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Reflections on the user centered design (UCD) perspective in research on wireless applications

Ubiquity, Volume 2003 Issue April, April 01- April 30, 2003 | BY Michele Visciola 

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In order to play an influential role in research and practice, UCD communities should implement new methods and tools into current practices and advance the boundaries of the field.


In order to play an influential role in research and practice, UCD communities should implement new methods and tools into current practices and advance the boundaries of the field.



Which Assumptions are the Most Challenged in Current UCD?


When new ideas and visions emerge from collective thinking and from a better understanding of current limitations related to technological achievements, the challenge remains as to ascertain how to put these ideas and visions into practice. That opens new research issues. My argument in this paper is that this principle is applicable also to the development of User Centered Design. UCD, of course, may contribute to the improvement, consolidation and verification of ideas and visions in the field. Yet, in order to be certain that UCD perspective is widely accepted and can properly influence the direction followed by technology and service development, we should be able to demonstrate that the approach will be useful and that it can be successfully implemented in relevant projects.

Consider, for instance, the design of Web sites as a recent example of the new challenges brought into UCD practices (4). The learning of enabling languages, programs (e.g., HTML, FLASH) and content management platforms for the design of interfaces is quite affordable to a vast majority of people who are not necessarily required to be skilled in information technology and science. This is a fairly recent phenomenon. Far more people today than in the past have the opportunity to produce content and represent knowledge in the digital format. Furthermore, this is something that might have opened new opportunities to trigger "participatory design" (5) processes and/or "co-evolution" (6) within organizations.

Intranets and local services, which reflect autonomy and show a closer relationship with local needs, might have grown on the basis of UCD methods and tools. However, at the time of the Internet's growth, this was not the rule. As a matter of fact, it was the exception. The "empowerment" given by enabling languages, programs and content management systems was used more as a way to reduce the time to go online rather than to improve communication processes within a given community. Moreover, the enlargement of the plethora of Webmasters to a multitude of professionals specializing in marketing and content contributed to stressing of the creative side of projects more than usability.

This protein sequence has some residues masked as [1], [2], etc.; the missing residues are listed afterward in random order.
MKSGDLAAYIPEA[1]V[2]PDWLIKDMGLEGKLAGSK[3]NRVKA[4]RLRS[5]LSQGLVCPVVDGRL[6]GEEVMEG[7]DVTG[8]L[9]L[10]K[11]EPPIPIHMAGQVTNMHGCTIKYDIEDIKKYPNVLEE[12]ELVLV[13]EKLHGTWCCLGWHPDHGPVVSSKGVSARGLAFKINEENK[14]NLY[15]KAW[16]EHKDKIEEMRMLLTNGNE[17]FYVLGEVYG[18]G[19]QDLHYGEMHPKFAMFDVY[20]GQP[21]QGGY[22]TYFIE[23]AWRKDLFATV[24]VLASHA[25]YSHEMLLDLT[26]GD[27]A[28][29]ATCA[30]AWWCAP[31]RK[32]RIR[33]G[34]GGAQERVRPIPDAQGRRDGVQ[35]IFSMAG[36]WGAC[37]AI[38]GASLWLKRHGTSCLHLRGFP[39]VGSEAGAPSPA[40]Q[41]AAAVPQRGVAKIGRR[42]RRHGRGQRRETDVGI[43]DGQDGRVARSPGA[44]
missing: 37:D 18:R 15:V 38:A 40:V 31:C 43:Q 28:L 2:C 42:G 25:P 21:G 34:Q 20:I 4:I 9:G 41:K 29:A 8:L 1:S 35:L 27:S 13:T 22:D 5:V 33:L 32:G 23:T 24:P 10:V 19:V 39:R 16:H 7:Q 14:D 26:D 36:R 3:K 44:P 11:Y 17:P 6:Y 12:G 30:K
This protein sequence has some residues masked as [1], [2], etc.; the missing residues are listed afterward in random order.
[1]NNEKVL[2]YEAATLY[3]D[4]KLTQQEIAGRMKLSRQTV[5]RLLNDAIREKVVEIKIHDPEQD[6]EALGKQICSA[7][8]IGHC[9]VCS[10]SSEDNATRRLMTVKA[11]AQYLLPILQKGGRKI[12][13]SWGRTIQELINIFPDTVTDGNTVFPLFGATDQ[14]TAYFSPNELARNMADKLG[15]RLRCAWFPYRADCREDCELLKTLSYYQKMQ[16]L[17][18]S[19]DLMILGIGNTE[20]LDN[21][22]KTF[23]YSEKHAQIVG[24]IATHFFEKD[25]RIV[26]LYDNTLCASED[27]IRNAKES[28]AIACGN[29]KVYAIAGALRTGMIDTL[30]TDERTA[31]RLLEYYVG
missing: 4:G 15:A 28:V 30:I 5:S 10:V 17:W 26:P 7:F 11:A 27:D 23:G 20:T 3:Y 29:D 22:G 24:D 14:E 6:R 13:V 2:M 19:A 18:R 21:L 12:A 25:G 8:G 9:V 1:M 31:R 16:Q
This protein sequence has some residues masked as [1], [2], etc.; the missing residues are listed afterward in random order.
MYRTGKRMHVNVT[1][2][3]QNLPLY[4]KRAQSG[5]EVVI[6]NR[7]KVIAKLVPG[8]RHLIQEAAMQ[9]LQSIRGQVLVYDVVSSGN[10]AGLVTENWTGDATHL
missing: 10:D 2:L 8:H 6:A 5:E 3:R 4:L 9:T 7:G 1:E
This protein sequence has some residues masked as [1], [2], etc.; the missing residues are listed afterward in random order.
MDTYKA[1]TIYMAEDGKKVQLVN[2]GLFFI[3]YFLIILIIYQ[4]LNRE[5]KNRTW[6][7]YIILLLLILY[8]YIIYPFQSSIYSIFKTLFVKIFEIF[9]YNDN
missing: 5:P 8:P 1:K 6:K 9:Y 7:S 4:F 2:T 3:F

A growing set of recommendations and arguments is used to ensure that usability engineering tools have a place in a variety of projects. However, limiting the UCD approach in Web-based projects to usability testing and evaluation is considered a too narrow approach to be really influential (7). Therefore, in order to add value to the development of services, much more should be done than to simply offer evaluation methods. UCD should embrace any contribution, both theoretical and practical, which may help promote the participation of users in the innovation process. Too often we tend to forget that innovation processes are first cultural and social and then technological (8). To go straight to the point, I believe that UCD approach should be considered as a unifying area, open to skills and competencies other than those traditionally involved in the field. One of the primary goals is to cultivate a managerial culture that is able to motivate UCD in the majority of IT projects.

In the following paragraphs, I highlight three issues that show the necessity to develop the UCD approach further so as not to succumb under the pressure of research demands stemming from goals set by ubiquitous and pervasive computing or from visions of innovation such as those emerging from collective behaviours and thinking.